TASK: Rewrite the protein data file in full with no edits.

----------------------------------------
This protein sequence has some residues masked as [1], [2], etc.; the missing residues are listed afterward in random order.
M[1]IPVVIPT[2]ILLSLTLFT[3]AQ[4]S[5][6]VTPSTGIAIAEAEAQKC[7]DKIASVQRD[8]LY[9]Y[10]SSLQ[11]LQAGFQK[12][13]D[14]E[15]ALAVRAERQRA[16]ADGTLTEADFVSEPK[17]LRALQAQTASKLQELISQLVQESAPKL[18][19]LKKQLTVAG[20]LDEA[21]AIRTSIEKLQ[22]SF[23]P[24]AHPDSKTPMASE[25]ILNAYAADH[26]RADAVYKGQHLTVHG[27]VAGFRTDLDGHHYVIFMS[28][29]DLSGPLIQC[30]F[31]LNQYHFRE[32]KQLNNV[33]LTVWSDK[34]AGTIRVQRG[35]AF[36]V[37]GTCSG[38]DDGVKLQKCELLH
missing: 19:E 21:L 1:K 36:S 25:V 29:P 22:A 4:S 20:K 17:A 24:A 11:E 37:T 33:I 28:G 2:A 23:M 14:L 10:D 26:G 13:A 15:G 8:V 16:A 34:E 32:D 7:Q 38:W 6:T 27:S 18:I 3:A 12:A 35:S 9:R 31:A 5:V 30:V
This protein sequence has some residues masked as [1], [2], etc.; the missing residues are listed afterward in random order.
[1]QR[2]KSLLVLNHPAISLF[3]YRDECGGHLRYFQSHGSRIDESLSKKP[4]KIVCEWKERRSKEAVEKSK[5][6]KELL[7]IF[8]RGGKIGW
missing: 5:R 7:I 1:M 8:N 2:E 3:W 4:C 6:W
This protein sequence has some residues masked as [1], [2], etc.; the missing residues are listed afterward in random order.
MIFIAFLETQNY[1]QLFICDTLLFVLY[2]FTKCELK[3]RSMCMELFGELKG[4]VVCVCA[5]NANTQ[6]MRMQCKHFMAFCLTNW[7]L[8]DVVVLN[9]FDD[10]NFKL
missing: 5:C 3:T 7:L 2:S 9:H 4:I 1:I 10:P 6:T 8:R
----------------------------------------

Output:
This protein sequence has some residues masked as [1], [2], etc.; the missing residues are listed afterward in random order.
M[1]IPVVIPT[2]ILLSLTLFT[3]AQ[4]S[5][6]VTPSTGIAIAEAEAQKC[7]DKIASVQRD[8]LY[9]Y[10]SSLQ[11]LQAGFQK[12][13]D[14]E[15]ALAVRAERQRA[16]ADGTLTEADFVSEPK[17]LRALQAQTASKLQELISQLVQESAPKL[18][19]LKKQLTVAG[20]LDEA[21]AIRTSIEKLQ[22]SF[23]P[24]AHPDSKTPMASE[25]ILNAYAADH[26]RADAVYKGQHLTVHG[27]VAGFRTDLDGHHYVIFMS[28][29]DLSGPLIQC[30]F[31]LNQYHFRE[32]KQLNNV[33]LTVWSDK[34]AGTIRVQRG[35]AF[36]V[37]GTCSG[38]DDGVKLQKCELLH
missing: 19:E 21:L 1:K 36:S 25:V 29:P 22:A 4:S 20:K 17:A 24:A 11:E 37:T 33:I 28:G 2:A 23:M 14:L 10:D 26:G 13:A 15:G 8:V 16:A 34:E 32:D 7:Q 38:W 6:T 27:S 18:I 3:A 12:A 35:S 9:R 31:A 5:V 30:V
This protein sequence has some residues masked as [1], [2], etc.; the missing residues are listed afterward in random order.
[1]QR[2]KSLLVLNHPAISLF[3]YRDECGGHLRYFQSHGSRIDESLSKKP[4]KIVCEWKERRSKEAVEKSK[5][6]KELL[7]IF[8]RGGKIGW
missing: 5:R 7:I 1:M 8:N 2:E 3:W 4:C 6:W
This protein sequence has some residues masked as [1], [2], etc.; the missing residues are listed afterward in random order.
MIFIAFLETQNY[1]QLFICDTLLFVLY[2]FTKCELK[3]RSMCMELFGELKG[4]VVCVCA[5]NANTQ[6]MRMQCKHFMAFCLTNW[7]L[8]DVVVLN[9]FDD[10]NFKL
missing: 5:C 3:T 7:L 2:S 9:H 4:I 1:I 10:P 6:T 8:R